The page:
Catching Casino Cheats: Technology's Winning Hand

Whether it's a card-counting group from MIT or a lone slot-thief, casinos rely heavily on technology to fend off crime. Particularly now that the criminal population is taking advantage of faster, cheaper and smaller communications and surveillance

Whether it's a card-counting group from MIT or a lone slot-thief, casinos rely heavily on technology to fend off crime—particularly now that the criminal population is taking advantage of faster, cheaper and smaller communications and surveillance technologies on the market. Mohegan Sun is one of the few casinos that has gone digital: With the exception of 400 cameras that cover back-of-house areas and the garages, all the rest of the casino's cameras use digital recording and are backed up on hard drive. For most houses, a digital system is too cost-prohibitive. But Mohegan found a vendor, Loronix, that was eager to get its system set up inside a major casino. In 1999, when it cost about $6,000 to put a camera on the digital system, Mohegan negotiated Loronix down to $3,000 per camera by agreeing to be a showplace for the system. Although that still required an initial outlay of $3 million to get the system going, Friel and Todd thought it was worth it. They rolled out the system in May 2000.

On the old VCR system, surveillance would have to change tapes frequently, and over time, the VCR heads would get dirty and distort the picture. Digital search and retrieval functions are quicker, and the pictures are clearer, making it easier to review the images. Mohegan also has a real-time video system that it shares with nearby Foxwoods Casino. If Mohegan staffers suspect someone of running a scam on the casino floor, they can send the video over a phone line to Foxwoods' surveillance team. If a similar scam has been run there or if Foxwoods security recognizes the individual in question, it can help Mohegan resolve the case faster.

Facial-recognition systems have also become a popular tool across the industry. Viisage Technology offers a package of software programs that includes the aptly-named SIN (surveillance information network). SIN currently ties about 140 casino surveillance rooms together allowing them to share information about scams and to help identify cheaters. The package also includes a casino enrollment program that allows the casino to set up databases for facial recognition. It can search those databases based on name, race, sex, game being played or other factors to help identify known cheats or ex-employees on the floor.

Viisage also has a new technology called Face in the Crowd that uses a fixed camera posted at the top of an escalator or in an entryway to scan every face and compare it to its databases. While that will be a useful tool for keeping crooks out of the casino, it can also be used to identify high-rollers that the floor hosts want to give special treatment. "If someone with a high credit line walks in and hasn't been there for a year and a half, that information can be sent out to the host," says Jim Pepin, director of sales and marketing for Viisage's gaming group. The host can then greet the player with the appropriate personal details: "How's your wife Sharon?" "What about your tennis game?" "We have your favorite drink ready for you." Mohegan has tested facial recognition in the past and was not happy with the results but is looking at some of the new and improved versions of the technology that have come out.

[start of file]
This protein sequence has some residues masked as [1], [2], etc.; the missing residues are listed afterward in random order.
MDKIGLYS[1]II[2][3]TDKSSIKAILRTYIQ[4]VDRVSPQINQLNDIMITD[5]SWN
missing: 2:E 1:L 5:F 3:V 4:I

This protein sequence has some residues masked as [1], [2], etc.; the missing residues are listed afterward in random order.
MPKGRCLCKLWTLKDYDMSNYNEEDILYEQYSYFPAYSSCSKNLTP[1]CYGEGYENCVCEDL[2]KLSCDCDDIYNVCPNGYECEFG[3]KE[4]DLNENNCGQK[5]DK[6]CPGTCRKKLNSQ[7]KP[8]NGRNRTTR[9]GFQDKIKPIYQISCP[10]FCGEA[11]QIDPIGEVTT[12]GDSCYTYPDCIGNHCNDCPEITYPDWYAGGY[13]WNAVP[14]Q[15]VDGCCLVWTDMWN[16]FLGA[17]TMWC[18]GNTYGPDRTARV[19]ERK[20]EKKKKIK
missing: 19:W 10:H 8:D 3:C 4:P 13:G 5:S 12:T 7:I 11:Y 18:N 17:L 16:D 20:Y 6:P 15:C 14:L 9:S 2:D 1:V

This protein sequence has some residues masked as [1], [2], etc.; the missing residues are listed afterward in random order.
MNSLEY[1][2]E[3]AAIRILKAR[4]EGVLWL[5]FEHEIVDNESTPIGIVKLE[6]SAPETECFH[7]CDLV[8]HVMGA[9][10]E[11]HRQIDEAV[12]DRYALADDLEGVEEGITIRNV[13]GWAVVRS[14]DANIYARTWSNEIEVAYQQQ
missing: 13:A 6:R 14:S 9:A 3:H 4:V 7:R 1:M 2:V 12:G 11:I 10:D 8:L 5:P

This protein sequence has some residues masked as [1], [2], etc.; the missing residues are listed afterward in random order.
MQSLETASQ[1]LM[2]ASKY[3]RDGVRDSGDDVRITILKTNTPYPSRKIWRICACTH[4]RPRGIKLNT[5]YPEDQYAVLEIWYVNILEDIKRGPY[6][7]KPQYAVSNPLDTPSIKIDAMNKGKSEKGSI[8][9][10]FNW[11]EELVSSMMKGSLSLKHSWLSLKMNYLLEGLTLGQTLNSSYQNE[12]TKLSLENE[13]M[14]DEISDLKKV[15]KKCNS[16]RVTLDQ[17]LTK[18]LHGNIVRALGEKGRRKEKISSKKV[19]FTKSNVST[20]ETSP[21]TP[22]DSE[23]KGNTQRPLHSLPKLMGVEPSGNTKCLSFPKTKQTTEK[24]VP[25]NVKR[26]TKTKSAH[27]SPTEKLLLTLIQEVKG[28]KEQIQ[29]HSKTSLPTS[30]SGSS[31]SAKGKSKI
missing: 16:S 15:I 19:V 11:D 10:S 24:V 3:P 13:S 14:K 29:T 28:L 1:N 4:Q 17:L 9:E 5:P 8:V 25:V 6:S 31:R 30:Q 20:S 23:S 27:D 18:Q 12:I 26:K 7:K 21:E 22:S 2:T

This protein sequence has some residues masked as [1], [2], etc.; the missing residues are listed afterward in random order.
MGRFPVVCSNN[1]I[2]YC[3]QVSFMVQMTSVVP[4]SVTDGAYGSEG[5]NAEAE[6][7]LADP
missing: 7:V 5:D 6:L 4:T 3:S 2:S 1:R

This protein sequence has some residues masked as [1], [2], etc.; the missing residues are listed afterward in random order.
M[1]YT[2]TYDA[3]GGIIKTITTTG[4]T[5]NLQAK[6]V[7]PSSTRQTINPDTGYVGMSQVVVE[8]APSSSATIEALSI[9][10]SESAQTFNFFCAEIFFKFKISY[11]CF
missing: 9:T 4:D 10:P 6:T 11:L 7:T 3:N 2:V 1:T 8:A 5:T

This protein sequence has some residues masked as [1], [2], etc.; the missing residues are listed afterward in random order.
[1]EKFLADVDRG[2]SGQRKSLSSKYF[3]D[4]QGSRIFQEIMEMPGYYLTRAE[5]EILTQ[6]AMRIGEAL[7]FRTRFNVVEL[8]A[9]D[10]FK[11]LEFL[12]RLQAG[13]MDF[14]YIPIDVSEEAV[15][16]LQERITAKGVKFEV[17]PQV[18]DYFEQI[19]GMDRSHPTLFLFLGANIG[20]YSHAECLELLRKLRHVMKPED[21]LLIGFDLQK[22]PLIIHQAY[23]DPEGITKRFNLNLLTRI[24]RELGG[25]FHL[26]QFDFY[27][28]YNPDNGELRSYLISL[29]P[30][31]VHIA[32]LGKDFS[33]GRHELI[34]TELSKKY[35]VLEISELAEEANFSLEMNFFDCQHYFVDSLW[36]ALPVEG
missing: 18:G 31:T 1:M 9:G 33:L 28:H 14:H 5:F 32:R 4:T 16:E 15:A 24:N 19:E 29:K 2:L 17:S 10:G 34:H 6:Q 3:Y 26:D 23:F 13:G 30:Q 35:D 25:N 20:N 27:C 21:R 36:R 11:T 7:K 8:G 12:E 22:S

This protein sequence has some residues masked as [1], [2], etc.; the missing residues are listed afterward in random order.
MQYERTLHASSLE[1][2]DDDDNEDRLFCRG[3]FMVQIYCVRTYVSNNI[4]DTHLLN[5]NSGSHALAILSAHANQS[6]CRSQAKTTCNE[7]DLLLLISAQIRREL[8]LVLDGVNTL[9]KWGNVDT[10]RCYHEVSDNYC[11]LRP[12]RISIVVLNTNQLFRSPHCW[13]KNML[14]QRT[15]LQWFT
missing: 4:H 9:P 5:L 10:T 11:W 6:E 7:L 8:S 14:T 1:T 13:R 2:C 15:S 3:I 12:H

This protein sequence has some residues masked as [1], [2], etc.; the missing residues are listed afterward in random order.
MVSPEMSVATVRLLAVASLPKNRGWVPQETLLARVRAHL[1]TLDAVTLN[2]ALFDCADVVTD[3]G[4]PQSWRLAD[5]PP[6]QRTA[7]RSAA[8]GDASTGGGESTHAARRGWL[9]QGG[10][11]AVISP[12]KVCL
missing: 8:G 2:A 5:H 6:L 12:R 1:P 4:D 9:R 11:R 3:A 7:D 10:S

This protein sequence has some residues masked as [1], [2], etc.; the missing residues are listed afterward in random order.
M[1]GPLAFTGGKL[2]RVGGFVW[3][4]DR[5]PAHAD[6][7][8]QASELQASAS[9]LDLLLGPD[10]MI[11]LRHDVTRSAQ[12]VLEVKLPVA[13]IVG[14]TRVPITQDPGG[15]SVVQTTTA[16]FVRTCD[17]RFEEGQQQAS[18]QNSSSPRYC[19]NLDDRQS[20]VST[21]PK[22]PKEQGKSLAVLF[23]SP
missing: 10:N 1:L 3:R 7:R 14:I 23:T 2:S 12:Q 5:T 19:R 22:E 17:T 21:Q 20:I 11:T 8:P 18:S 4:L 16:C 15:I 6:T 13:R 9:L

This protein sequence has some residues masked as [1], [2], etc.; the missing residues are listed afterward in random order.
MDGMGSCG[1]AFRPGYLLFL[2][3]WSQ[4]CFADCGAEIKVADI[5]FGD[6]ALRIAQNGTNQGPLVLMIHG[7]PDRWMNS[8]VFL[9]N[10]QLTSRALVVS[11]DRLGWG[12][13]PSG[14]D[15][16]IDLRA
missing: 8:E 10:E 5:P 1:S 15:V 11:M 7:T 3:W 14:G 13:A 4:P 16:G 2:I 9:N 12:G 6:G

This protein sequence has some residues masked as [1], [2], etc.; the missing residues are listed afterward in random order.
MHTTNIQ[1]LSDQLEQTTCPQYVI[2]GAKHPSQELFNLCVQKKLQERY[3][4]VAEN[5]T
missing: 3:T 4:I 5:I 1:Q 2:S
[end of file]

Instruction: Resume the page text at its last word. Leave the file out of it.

At Mohegan, casino video is reviewed in a state-of-the-art monitoring room where screens along the walls show thousands of different perspectives of casino tables and gaming areas as well as back-of-house areas. Screeners are always there watching the monitors and reviewing play on the floor. A casual glance from a dealer will alert the floor person that there's something suspicious going on with a particular player. The floor person will alert the pit manager who will instruct surveillance to put the camera right on the table for monitoring. Other screens in the monitoring room cover the counting rooms where the hard count (coins) and the soft count (bills) are underway. Huge machines process hundreds of thousands of bills and coins, counting up the take and looking for counterfeits. The surveillance staff also has a number of software programs that they use as tools behind the scenes to monitor play.

One such program, the BJ Voice Survey program, is used on blackjack players that are suspected of being card-counters like the fellows from MIT who use different mathematical methodologies to track the cards in a deck and identify areas where the cards fall overwhelmingly in favor of the player. Card-counting isn't illegal, and most gamblers who try to do it fail miserably, but there are some skilled playersperhaps the top 1 percentwho can make a killing at it. Casinos try to identify them and, depending on the jurisdiction, either throw them out (as in Las Vegas) or limit their bets to the minimum per hand (Atlantic City and Connecticut). Using the BJ Voice Survey, a surveillance person will vocally recite every card value seen, along with the bet amount made by the player. The program looks for any correlation between the bet amount and the advantage that the player may have at any given point in the game to determine if he is counting cards. The Survey can run in real-time while the player is still at the table gambling.


Copyright © 2003 IDG Communications, Inc.

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